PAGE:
6. High Sided Litter Box

This is more ideal and better for your cat than an automatic litter box or a hooded litter box would be if you can find one that works. Get a litter box with high sides that only you cat can jump into and prevents the scatter of cat litter at the same time. The best place to purchase a high sided litter box is from Amazon or Petco.

You may purchase a clear Rubbermaid tote and cut a hole with a circular saw to make your own high sided litter box if you cannot locate a properly sized box. You can cut the hole in the front which is recommended or in the top if your cat is comfortable with hooded litter boxes.


7. Elevate The Box

You may try an elevated surface to keep your litter box away from the dog. Since cats are natural climbers, they usually eliminate on the ground level so this may work for some but not for others. This is one of the tactics that you will have to experiment with for your specific cat.

8. Keep The Box Clean

Scoop the box twice daily to maintain it. This is the sure fire way to prevent a dog from eating the litter box goodies. The average cat eliminates between two to four times a day so this is usually effective. You may change your cat’s diet since food that is more dense in calories will produce a smaller amount of feces each day.

9. Teach Your Dog Not To Ingest Litter

At a minimum it would be beneficial to teach your dog the sit, leave it, and drop it commands. Leave it would be for when he wants to get the feces, drop it for when you are too late to stop him. I like to use the sit command to keep the dog waiting while I am cleaning the litter boxes which teaches him not to enter the litter box room.

You can train your dog not to ingest cat litter or you can have a behaviorist help you. The idea is to redirect your dog’s attention to an area from the litter box when he attempts to visit.

You can call him to you when he enters the room that the litter box is in and praise him when he comes to you. You can throw a bouncy ball or rope toy after you have distracted him or command him to sit down before he fully enters the room. It is also effective to redirect him to his bed.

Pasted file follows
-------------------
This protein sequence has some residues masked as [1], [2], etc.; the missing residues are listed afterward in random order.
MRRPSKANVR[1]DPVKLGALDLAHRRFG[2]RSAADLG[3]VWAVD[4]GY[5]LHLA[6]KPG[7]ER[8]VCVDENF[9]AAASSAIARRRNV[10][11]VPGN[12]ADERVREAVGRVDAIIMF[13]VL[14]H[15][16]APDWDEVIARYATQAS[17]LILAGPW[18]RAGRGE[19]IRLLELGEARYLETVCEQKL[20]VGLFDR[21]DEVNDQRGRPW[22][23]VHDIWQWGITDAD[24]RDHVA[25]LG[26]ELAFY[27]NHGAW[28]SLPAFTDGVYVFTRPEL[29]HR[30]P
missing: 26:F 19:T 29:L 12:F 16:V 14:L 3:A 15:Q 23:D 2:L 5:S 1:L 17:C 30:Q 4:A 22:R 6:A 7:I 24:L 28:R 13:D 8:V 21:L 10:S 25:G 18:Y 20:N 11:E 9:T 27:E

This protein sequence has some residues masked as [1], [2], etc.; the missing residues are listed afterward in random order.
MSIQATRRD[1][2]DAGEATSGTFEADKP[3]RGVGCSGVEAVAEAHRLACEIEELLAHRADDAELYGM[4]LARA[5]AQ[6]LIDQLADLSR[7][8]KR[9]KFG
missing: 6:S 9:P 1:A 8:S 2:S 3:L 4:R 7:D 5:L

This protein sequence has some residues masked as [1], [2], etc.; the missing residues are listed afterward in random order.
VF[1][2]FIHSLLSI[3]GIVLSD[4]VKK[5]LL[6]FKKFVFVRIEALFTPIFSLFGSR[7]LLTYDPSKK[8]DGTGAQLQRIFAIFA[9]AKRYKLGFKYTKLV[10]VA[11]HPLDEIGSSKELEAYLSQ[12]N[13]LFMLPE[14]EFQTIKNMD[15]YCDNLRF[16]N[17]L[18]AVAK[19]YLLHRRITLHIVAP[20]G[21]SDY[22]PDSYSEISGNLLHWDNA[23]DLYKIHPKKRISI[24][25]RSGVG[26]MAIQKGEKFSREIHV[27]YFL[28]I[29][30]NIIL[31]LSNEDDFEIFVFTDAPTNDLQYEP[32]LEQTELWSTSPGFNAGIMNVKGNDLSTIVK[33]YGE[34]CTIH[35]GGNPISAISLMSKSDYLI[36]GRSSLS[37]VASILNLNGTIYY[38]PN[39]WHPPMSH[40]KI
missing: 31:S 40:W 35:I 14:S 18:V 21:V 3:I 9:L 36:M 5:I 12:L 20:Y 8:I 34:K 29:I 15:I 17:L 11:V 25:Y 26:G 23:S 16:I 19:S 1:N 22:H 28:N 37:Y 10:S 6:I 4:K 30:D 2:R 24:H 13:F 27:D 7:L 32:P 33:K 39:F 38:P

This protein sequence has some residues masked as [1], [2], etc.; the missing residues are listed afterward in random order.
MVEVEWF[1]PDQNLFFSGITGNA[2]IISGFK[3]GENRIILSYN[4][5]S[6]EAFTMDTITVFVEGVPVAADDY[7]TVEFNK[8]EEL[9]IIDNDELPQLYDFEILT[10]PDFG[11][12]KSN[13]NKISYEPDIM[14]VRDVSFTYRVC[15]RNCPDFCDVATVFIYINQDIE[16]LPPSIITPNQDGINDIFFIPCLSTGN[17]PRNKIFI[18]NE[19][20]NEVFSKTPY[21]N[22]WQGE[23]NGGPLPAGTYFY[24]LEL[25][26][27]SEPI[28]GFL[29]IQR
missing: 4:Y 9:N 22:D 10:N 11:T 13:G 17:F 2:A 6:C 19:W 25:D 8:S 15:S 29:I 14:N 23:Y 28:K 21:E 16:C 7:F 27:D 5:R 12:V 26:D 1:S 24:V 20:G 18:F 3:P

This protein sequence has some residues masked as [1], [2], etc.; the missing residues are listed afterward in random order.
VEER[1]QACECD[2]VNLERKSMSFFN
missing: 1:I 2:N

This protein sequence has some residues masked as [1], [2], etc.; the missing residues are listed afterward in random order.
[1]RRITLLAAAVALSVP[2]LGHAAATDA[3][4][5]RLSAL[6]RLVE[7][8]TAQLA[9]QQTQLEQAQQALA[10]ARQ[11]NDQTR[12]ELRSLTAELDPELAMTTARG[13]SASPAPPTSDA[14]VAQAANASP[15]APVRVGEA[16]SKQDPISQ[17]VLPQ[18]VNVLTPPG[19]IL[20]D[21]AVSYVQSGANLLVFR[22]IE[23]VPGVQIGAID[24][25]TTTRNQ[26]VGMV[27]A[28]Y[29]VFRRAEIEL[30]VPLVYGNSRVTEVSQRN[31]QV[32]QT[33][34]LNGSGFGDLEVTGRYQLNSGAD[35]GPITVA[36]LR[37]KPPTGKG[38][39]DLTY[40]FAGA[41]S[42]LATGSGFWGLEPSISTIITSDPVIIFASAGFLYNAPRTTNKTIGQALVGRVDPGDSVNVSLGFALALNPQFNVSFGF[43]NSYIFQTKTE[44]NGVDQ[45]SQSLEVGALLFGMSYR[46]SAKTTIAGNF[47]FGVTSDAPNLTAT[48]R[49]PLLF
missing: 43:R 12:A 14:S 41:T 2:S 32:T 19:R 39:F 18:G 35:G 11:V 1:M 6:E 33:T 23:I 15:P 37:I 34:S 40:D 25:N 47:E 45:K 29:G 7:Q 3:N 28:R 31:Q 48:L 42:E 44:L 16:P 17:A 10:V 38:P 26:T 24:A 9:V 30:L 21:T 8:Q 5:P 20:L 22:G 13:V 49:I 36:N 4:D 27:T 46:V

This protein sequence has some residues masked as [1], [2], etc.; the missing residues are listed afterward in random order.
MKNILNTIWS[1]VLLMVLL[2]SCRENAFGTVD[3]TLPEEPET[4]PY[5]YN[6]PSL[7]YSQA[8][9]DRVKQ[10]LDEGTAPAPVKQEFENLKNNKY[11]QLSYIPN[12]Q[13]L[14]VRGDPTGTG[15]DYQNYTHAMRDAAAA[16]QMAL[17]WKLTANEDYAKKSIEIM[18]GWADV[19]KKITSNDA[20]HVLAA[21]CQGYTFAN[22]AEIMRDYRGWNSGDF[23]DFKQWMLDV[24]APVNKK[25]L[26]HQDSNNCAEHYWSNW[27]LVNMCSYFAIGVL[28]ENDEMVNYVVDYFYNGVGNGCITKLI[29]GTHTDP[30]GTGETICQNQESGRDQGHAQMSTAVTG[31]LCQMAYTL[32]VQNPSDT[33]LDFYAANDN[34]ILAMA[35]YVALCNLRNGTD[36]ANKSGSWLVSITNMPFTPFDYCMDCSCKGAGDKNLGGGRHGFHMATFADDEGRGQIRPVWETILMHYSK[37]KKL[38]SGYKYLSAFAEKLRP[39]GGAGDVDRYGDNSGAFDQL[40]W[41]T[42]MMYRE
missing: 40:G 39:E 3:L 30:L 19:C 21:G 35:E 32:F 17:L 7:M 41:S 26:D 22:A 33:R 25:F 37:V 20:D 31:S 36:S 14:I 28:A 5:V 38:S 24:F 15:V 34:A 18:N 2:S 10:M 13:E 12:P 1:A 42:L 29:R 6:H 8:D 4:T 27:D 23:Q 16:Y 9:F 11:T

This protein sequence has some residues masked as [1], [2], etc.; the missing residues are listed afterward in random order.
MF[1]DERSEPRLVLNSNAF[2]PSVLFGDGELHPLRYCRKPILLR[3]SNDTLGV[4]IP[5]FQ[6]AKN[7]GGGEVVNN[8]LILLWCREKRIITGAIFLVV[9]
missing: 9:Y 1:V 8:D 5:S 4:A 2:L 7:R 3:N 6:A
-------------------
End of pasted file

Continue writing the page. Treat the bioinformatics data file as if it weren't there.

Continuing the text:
If the dog is about to consume but responds to your voice, simply yell “No” or “Leave it” and redirect him away. Do not appear to be aggressive or mean toward him. I do not advocate punishment type training, only positive reinforcement and praise. You just want to interrupt what he is about to do and replace it with a more acceptable behavior or ignore him after he has been interrupted.

Always be consistent in training your dog since any deviance can result in the behavior coming back. Any kind of training will take time and patience in order to see the final result that you are working.


10. Physical and Mental Exercise

Keeping your dog physically and mentally exercised might help to deter ingestion of cat feces by satisfying their high energy needs. Dogs that are bored or are not being exercised as often as they should may be the biggest culprits of feces ingestion. Walk your dog at least 2-3 times a day, 15-30 minutes each time and provide a variety of activities.

Activities can include but is not limited to the following:

  • Fetch
  • Puzzle feeder toys (can be left out)
  • Obstacles courses
  • Scent training
  • Command training
  • Dog play groups

Final Notes

The best way is to simply limit access since you never know what your dog will get into while you are gone. Scoop the litter boxes once you return home before or after you walk your dog and let him do his business.

Scooping twice a day and keep your litter box clan will also serve you will. Combining these techniques will lead the to most favorable outcome.